When you picture someone working IT, who comes to mind? I would be willing to bet that most of the time, it is a man. As a recently exploding field, one might assume that the traditional distribution of male to female percentages in the workforce changed with the times. Women are still behind the numbers of men in this field by 20 to 30%. Some of that number also includes people that are in HR and office work as well which makes it hard to pin down.
Let’s take a dive into some of the women leaders of this industry and why women seem to still be holding to tradition when it comes to jobs in technology.
Most of these women are using their position to change the industry from within. They are championing the diversity of their own workforce as well as shepherding those platforms to become a place that is safer for the women that participate. Some of these companies have also recently weathered increased scrutiny by the public and governmental agencies as election fraud and information distribution became a part of everyday life. Suffice it to say, it takes some major "cojones" to run a company like that, no matter who you are.
The fact that these women are the examples for the women and young girls that are interested in technology is the important part. Until recently, there were few female leaders of this community to look up to. There have been plenty of male leaders and creators for young men to aspire to over the years. This transition is a great step to building the math identity for girls from a young age!
But why does the gap continue to persist?
There are several theories here and the debate on this topic can get pretty emotional. For a while, it was believed the difference in brain size meant that women did not have the capacity to process data the way that men do. This has been proven inexplicably false, but where did that come from? When scans are taken of female and male brains, one observes a small difference in size, but this is due to several different factors.
When looking at different regions of the brain, men were larger in 14 areas, while women were larger in 10. Even then, the variation within each gender means there is no identifiable male or female brain. Those who would claim that the difference proves that one would be better in math than the other, haven’t exactly proven their point yet. When tested, generally girls and boys in school perform relatively the same on math related tests.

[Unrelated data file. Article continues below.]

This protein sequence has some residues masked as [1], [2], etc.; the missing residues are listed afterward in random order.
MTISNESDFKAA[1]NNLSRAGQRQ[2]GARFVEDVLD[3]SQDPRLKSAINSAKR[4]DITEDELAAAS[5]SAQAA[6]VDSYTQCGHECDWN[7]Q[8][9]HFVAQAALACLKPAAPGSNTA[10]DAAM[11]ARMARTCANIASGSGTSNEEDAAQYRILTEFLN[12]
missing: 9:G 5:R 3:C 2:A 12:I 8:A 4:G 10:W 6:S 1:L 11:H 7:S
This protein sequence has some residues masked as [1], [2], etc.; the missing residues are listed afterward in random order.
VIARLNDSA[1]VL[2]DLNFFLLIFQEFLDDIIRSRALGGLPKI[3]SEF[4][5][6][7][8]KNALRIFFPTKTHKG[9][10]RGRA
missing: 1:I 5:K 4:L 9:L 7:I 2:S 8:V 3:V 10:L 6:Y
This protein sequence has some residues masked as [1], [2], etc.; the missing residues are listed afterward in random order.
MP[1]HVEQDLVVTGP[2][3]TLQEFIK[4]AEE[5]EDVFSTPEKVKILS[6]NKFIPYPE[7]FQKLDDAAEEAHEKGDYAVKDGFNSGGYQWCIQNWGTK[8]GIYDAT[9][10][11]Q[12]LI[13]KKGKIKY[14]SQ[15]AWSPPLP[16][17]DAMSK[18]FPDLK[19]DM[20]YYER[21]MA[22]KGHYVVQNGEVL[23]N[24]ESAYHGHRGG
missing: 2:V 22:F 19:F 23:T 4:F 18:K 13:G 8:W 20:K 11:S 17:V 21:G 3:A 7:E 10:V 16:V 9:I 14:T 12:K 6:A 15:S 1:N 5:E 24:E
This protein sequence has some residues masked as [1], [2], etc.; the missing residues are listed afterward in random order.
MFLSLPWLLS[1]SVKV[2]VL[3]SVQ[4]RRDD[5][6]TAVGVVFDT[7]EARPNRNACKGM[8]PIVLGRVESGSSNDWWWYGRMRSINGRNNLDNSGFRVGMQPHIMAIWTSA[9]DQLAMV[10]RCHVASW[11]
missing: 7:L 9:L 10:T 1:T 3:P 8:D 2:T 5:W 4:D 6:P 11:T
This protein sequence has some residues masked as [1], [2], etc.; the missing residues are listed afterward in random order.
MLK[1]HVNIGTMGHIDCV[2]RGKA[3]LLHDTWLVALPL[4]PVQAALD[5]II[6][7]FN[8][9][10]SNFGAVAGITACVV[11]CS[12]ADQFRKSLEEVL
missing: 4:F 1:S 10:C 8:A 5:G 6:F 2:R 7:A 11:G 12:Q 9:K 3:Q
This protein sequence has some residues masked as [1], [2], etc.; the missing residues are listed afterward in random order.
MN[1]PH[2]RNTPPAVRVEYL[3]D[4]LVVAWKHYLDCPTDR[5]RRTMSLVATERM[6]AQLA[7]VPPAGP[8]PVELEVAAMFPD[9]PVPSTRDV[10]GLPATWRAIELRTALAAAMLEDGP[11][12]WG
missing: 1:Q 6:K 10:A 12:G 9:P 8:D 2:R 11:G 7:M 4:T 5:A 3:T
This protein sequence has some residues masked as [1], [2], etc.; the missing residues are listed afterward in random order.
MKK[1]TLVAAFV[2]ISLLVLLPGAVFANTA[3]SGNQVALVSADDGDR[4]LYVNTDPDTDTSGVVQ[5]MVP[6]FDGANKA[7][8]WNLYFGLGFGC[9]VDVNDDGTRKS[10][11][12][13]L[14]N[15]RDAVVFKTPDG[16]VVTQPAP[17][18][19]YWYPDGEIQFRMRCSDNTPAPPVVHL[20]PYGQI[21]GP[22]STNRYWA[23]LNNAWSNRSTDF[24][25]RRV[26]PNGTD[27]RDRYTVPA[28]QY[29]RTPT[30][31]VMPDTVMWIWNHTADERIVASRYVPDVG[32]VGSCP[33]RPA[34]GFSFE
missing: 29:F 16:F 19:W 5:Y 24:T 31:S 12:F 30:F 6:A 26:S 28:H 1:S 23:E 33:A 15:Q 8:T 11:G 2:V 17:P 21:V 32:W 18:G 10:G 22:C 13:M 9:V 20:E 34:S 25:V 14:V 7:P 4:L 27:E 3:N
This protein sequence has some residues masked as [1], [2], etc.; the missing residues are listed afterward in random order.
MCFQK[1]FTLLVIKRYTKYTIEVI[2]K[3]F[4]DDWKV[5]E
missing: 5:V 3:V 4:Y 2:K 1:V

So if there is really no difference to the brain of men versus women, why do we still see the gap?
A lot of the community believe that this comes down to learning styles. In a study conducted at Michigan State University, they found out that preferred learning styles between the genders actually did prove to be quite different. While male students preferred multiple streams of information taught in multiple ways, women preferred one single stream and a kinesthetic, or interactive, style of learning instead.
Traditional schooling tends to lean heavily on a mixture of teaching techniques that tend to cater more to boys. Classrooms around the US are taking a look at this and attempting to make learning more inclusive to all. Incorporating more models and movement into learning is a complete shift to sitting at a desk for hours on end while the teacher talks and makes notes. Not only could this increase female learning, but it could help some of the students left behind by traditional teaching styles.
An interesting observation was that women tended to score better when given open ended questions rather than multiple choice. On average, they were less likely to guess, leading to an almost 25% discrepancy in college entrance exams.
Is Education the Only Issue?
Another issue that one can see has to do with race and socio-economic status of the family. It is shown that wealthier families are more likely to invest in those camps or extra-curricular courses that are meant to encourage participation in STEM. Growing up, groups like Girl Scouts of America and Girls Inc’s “Operation Smart” are shifting to embrace STEM in a way that was previously ignored.
Bringing these activities into the same focus as sewing badges and cookies sales creates a value in wanting to learn math that might have ostracized young girls in the past. With a multitude of supportive communities, the rates of success are likely to rise.
How can we improve STEM learning?
Parents when we were young were preached that music makes your baby smarter. While the science behind that may still be fuzzy, it is proven that incorporating music or arts into a child’s learning can improve math and science scores. While most would assume that STEM and the arts are mutually exclusive, we are seeing the major benefit when STEM and the arts become one.
It’s about using something creative to teach a mathematical principle. This Forbes article talks about how centripetal force is taught through spin-painting. Or using math and science principles to build sculptures.
Society is at a tipping point. There are all these resources to revamp the way children learn and truly optimize the potential of the next generation. Women are stepping forward in ways that seemed impossible decades before, and it is exciting!
Where does Cima Solutions Fit?
Whether you are looking for IT Support in Dallas, Managed IT Services in Fort Worth, or IT Services in Denton; I am the one that you will run into first here at Cima Solutions. I am excited to be a woman in technology!
It is such a dynamic industry where learning is part of the everyday, and collaboration what makes it a special work environment.
We would love to hear from you! Whether you are new to tech, or an experienced company; here at Cima Solutions Group we have what you need, when you need it.